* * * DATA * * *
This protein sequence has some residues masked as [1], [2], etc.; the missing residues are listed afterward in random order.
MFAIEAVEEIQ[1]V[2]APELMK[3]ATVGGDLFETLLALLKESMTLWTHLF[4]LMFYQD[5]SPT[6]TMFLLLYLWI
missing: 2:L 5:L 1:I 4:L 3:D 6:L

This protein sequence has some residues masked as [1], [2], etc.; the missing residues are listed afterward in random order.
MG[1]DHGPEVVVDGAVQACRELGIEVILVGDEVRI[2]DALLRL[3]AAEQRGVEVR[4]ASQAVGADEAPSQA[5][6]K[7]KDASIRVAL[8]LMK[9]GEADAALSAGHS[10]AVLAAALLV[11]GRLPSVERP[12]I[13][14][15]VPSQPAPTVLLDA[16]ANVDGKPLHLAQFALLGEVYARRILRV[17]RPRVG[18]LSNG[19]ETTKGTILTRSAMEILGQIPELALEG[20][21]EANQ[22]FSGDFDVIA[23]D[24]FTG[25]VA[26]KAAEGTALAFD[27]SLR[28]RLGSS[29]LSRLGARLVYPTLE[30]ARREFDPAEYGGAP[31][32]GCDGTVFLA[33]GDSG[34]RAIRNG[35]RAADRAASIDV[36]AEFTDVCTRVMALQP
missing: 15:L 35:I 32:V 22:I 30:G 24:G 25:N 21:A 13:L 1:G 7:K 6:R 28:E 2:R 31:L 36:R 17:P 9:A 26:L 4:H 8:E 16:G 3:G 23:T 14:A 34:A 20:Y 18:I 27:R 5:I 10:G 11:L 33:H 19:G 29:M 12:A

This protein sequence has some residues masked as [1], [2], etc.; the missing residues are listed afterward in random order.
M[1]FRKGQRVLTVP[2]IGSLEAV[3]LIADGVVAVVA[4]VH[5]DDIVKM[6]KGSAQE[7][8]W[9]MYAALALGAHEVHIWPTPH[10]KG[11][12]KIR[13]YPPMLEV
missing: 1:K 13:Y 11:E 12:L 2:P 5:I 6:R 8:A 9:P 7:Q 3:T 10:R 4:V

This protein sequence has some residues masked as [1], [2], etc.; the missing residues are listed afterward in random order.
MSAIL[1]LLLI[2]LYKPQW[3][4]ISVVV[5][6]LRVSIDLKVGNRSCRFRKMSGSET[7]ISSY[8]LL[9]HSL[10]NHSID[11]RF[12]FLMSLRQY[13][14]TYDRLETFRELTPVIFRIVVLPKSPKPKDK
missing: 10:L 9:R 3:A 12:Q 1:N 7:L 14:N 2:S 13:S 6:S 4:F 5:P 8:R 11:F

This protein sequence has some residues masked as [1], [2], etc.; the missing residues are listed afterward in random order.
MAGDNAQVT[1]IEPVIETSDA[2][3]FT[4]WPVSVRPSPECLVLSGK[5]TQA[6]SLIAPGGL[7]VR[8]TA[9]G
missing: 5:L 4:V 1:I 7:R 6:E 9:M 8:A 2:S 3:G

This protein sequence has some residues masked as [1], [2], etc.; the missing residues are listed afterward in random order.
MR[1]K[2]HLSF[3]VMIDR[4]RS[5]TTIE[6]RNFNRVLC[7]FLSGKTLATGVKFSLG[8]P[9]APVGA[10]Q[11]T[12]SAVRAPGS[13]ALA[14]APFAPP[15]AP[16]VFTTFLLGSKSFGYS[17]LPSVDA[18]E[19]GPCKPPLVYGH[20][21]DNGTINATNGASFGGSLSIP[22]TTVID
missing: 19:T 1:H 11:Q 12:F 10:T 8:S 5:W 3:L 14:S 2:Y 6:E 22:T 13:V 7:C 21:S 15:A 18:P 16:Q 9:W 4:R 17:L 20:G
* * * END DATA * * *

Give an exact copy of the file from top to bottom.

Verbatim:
This protein sequence has some residues masked as [1], [2], etc.; the missing residues are listed afterward in random order.
MFAIEAVEEIQ[1]V[2]APELMK[3]ATVGGDLFETLLALLKESMTLWTHLF[4]LMFYQD[5]SPT[6]TMFLLLYLWI
missing: 2:L 5:L 1:I 4:L 3:D 6:L

This protein sequence has some residues masked as [1], [2], etc.; the missing residues are listed afterward in random order.
MG[1]DHGPEVVVDGAVQACRELGIEVILVGDEVRI[2]DALLRL[3]AAEQRGVEVR[4]ASQAVGADEAPSQA[5][6]K[7]KDASIRVAL[8]LMK[9]GEADAALSAGHS[10]AVLAAALLV[11]GRLPSVERP[12]I[13][14][15]VPSQPAPTVLLDA[16]ANVDGKPLHLAQFALLGEVYARRILRV[17]RPRVG[18]LSNG[19]ETTKGTILTRSAMEILGQIPELALEG[20][21]EANQ[22]FSGDFDVIA[23]D[24]FTG[25]VA[26]KAAEGTALAFD[27]SLR[28]RLGSS[29]LSRLGARLVYPTLE[30]ARREFDPAEYGGAP[31][32]GCDGTVFLA[33]GDSG[34]RAIRNG[35]RAADRAASIDV[36]AEFTDVCTRVMALQP
missing: 15:L 35:I 32:V 22:I 30:G 24:G 25:N 21:A 13:L 1:G 7:K 6:R 28:E 2:R 31:L 36:R 17:P 9:A 26:L 4:H 8:E 16:G 3:G 23:T 14:A 34:A 20:Y 18:I 27:R 5:I 10:G 11:L 33:H 19:G 29:M 12:A

This protein sequence has some residues masked as [1], [2], etc.; the missing residues are listed afterward in random order.
M[1]FRKGQRVLTVP[2]IGSLEAV[3]LIADGVVAVVA[4]VH[5]DDIVKM[6]KGSAQE[7][8]W[9]MYAALALGAHEVHIWPTPH[10]KG[11][12]KIR[13]YPPMLEV
missing: 1:K 13:Y 11:E 12:L 2:P 5:I 6:R 8:A 9:P 7:Q 3:T 10:R 4:V

This protein sequence has some residues masked as [1], [2], etc.; the missing residues are listed afterward in random order.
MSAIL[1]LLLI[2]LYKPQW[3][4]ISVVV[5][6]LRVSIDLKVGNRSCRFRKMSGSET[7]ISSY[8]LL[9]HSL[10]NHSID[11]RF[12]FLMSLRQY[13][14]TYDRLETFRELTPVIFRIVVLPKSPKPKDK
missing: 10:L 9:R 3:A 12:Q 1:N 7:L 14:N 2:S 13:S 6:S 4:F 5:P 8:R 11:F

This protein sequence has some residues masked as [1], [2], etc.; the missing residues are listed afterward in random order.
MAGDNAQVT[1]IEPVIETSDA[2][3]FT[4]WPVSVRPSPECLVLSGK[5]TQA[6]SLIAPGGL[7]VR[8]TA[9]G
missing: 5:L 4:V 1:I 7:R 6:E 9:M 8:A 2:S 3:G

This protein sequence has some residues masked as [1], [2], etc.; the missing residues are listed afterward in random order.
MR[1]K[2]HLSF[3]VMIDR[4]RS[5]TTIE[6]RNFNRVLC[7]FLSGKTLATGVKFSLG[8]P[9]APVGA[10]Q[11]T[12]SAVRAPGS[13]ALA[14]APFAPP[15]AP[16]VFTTFLLGSKSFGYS[17]LPSVDA[18]E[19]GPCKPPLVYGH[20][21]DNGTINATNGASFGGSLSIP[22]TTVID
missing: 19:T 1:H 11:Q 12:F 10:T 8:S 5:W 3:L 14:S 2:Y 6:E 22:T 13:V 7:C 21:S 15:A 18:P 16:Q 9:W 4:R 17:L 20:G